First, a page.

# What are the more complex/interesting examples of synthetic a priori statements?

The usual examples of synthetic a priori statements are – it seems at least since Kant:

• "Nothing can be simultaneously red and green all over"

• 7 + 5 = 12 (or any other basic arithmetic statements).

Are there more complex examples than those two? Or at least a more diverse list of examples?

I'm just baffled by the extreme sparsity of examples here, especially since "synthetic a priori" is a difficult concept to grasp (ok, for analytic a priori the "bachelor" example gets recycled since hundreds of years, too. But at least the concept of analytic a priori is easy to understand).

Are there philosophers who study examples of synthetic a priori more seriously?

• I'm pretty certain somone, somewhere, must have argued that God is synthetic apriori. Nov 15 '16 at 2:28
• This is absolutely and clearly a wrong answer and evinces zero understanding of Kant. There's nothing a priori at all about Blue + Yellow = Green. It's a posteriori, not a priori. It's true that "green" is not included in either "yellow" or "blue" but this only means the proposition is synthetic. There is not a purely (a priori) rational principle that gives the answer "green." You have to try (experience!) the mixture, which means it's a posteriori. 5 + 7 = 12 is completely different because I don't need to experience 5 anythings added to 7 anythings to "synthesize" them to 12 Oct 29 '18 at 7:40
• @DBeach I think you meant to comment on the answer below, but accidentally commented on the question itself instead. Since your comment is important—mind copy it below to the answer? Dec 22 '18 at 11:53
• @conifold- Look into Robert Hanna's work on Academia.edu. He is a leading Kant scholar and has almost 300 papers and 30 books. You can access many of them and download them.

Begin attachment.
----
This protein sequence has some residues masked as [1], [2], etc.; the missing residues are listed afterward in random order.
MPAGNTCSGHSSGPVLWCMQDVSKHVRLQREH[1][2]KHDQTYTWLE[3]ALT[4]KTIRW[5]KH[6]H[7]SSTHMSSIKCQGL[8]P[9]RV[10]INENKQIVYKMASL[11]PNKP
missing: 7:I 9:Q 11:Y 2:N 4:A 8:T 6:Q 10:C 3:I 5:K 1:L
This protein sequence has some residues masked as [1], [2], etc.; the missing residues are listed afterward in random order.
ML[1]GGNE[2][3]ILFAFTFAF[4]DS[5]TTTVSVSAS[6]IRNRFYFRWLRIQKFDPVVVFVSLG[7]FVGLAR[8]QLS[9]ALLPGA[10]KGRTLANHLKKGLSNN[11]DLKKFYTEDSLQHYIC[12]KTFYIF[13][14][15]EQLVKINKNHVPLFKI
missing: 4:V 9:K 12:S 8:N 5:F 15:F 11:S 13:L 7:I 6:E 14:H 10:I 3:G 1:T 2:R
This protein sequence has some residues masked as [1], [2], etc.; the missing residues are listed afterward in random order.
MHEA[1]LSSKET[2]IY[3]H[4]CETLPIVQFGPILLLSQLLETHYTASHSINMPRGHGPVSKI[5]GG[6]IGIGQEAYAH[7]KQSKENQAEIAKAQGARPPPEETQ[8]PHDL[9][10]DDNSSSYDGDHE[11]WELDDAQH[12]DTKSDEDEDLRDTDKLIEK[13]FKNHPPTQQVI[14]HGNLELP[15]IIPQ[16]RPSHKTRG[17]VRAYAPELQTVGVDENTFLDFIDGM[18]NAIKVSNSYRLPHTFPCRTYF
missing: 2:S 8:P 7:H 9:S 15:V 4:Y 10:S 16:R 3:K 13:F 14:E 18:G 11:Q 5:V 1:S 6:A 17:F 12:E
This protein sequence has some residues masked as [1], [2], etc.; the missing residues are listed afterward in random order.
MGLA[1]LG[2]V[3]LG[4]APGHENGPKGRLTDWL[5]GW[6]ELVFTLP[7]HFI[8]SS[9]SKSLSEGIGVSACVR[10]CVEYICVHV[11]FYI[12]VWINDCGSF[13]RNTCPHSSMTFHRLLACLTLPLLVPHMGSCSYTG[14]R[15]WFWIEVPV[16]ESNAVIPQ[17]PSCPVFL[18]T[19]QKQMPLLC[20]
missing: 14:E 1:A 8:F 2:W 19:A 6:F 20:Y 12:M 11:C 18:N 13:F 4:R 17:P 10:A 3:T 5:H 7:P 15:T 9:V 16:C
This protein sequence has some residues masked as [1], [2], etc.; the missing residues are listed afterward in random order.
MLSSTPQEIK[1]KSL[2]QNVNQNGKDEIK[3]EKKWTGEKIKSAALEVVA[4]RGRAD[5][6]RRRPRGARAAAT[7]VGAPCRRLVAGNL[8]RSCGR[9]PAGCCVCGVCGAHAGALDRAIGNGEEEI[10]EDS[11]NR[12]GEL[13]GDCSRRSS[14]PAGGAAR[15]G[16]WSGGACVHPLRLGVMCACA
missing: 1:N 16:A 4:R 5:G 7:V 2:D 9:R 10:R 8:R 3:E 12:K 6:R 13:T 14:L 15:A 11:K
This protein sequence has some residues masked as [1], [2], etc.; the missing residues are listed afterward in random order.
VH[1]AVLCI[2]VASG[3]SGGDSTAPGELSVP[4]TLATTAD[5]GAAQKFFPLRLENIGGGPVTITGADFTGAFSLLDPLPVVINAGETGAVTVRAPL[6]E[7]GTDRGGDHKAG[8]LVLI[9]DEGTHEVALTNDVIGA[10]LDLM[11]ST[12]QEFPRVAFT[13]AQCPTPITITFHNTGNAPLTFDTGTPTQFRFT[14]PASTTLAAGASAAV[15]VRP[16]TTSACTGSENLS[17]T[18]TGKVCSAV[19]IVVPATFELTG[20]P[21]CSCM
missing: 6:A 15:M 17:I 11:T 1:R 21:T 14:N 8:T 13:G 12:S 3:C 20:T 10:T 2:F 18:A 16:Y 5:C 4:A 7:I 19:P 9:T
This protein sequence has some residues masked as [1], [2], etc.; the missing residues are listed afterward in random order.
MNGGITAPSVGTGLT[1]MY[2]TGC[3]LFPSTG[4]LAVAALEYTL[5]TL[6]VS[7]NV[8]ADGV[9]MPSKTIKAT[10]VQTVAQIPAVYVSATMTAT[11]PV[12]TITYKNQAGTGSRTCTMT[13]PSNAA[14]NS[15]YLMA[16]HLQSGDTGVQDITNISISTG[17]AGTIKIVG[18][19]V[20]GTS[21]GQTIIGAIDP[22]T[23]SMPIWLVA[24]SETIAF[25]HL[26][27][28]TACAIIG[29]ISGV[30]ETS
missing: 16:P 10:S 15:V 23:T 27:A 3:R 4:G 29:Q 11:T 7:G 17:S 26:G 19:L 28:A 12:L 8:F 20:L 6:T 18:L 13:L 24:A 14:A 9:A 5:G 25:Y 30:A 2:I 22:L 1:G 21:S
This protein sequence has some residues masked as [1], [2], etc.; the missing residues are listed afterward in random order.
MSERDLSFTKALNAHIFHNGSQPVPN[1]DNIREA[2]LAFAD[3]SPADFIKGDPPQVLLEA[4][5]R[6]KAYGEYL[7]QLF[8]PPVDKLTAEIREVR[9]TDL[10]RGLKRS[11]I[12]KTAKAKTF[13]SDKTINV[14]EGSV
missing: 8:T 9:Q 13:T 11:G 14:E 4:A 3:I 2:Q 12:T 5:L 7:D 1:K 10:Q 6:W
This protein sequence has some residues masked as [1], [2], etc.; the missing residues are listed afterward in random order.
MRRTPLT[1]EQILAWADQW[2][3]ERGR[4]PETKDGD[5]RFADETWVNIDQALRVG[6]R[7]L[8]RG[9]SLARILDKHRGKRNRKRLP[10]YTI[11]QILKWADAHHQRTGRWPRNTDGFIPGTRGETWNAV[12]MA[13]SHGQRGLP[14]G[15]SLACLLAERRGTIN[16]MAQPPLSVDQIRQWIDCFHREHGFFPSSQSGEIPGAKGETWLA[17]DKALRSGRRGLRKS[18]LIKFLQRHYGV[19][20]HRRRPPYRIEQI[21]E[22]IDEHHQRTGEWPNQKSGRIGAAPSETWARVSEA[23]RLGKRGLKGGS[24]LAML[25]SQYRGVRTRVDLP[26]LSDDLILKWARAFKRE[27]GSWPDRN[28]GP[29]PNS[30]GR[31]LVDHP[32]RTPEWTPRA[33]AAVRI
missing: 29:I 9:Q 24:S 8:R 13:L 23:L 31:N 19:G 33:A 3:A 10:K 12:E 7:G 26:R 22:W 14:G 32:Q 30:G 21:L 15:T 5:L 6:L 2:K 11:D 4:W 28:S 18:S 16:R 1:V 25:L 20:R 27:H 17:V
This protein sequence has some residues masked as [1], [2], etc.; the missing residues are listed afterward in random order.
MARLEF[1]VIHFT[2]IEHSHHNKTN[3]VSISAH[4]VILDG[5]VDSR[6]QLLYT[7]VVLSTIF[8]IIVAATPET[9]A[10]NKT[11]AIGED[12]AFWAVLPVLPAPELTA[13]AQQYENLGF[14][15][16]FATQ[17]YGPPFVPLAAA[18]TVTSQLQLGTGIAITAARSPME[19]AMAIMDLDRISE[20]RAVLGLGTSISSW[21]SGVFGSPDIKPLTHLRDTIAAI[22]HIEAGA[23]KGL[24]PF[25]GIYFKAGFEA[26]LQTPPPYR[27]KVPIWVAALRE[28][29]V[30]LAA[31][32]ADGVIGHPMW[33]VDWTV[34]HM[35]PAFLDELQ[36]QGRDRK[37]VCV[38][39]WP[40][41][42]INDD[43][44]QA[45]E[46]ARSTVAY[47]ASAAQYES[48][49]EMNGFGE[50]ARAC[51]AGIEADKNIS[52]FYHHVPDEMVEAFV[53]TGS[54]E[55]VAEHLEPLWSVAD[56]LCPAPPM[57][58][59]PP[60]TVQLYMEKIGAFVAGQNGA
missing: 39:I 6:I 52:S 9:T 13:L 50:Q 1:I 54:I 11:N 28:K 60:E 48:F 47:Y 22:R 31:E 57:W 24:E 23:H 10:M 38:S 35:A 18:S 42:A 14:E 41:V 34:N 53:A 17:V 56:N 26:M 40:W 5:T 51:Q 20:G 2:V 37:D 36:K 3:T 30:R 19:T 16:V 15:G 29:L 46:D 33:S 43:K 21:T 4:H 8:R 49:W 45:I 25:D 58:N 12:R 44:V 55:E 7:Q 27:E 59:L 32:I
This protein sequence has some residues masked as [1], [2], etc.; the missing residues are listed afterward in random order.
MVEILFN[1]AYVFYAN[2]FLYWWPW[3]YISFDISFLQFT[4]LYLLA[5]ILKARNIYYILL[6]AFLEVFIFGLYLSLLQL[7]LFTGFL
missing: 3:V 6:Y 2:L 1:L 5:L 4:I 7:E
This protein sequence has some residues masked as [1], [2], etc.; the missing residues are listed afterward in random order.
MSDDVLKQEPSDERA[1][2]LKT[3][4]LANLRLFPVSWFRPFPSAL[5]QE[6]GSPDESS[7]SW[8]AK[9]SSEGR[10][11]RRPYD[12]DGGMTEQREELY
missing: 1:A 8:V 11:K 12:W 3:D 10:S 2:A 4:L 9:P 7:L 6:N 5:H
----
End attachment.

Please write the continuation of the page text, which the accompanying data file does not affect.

– user37981
Oct 11 '19 at 18:58

The notion of a priori changed a lot since Kant, see Did Kant consider Newtonian mechanics a priori? Today they are seen as potentially fallible, even if not empirical.

The Austrian school, including Brentano’s pupils Stumpf, Husserl and Reinach, and more recently "Manchester three" Mulligan, Simons, and Barry Smith, focused on more immediate and elementary a priori. The idea is that they are a priori because when we try to conceive of a counterexample not only can we not, but we "see" that it is impossible. Barry Smith wrote an interesting essay In Defense of Extreme (Fallibilistic) Apriorism arguing that attempts to do without such a priori invariably end up relying on them in a guise. Polish philosopher Wojciech Zelaniec catalogued a list of prototypical examples of Austrian a priori (see below).

As for more "serious" a priori, the conception was developed by some neo-Kantians (Cassirer, recently Friedman) and logical positivists (Reichenbach, Carnap). These are also fallible and revisable, but they are by no means obvious, and their discovery may require a lot of work and thought. Although they may be established in empirical sciences it does not make sense to call them empirical, because they need to be assumed to enable empirical measurements and their theoretical interpretation to begin with. Friedman classifies them into "coordination principles" connecting theoretical parts of scientific theories to observations (e.g. the law of inertia in classical mechanics, or the equivalence principle in general relativity), and "philosophical meta-principles", that act as extra-empirical selection rules (like locality, causality, gauge invariance, general covariance, etc., in physics). See his Einstein, Kant, and the Relativized A Priori and Dynamics of Reason.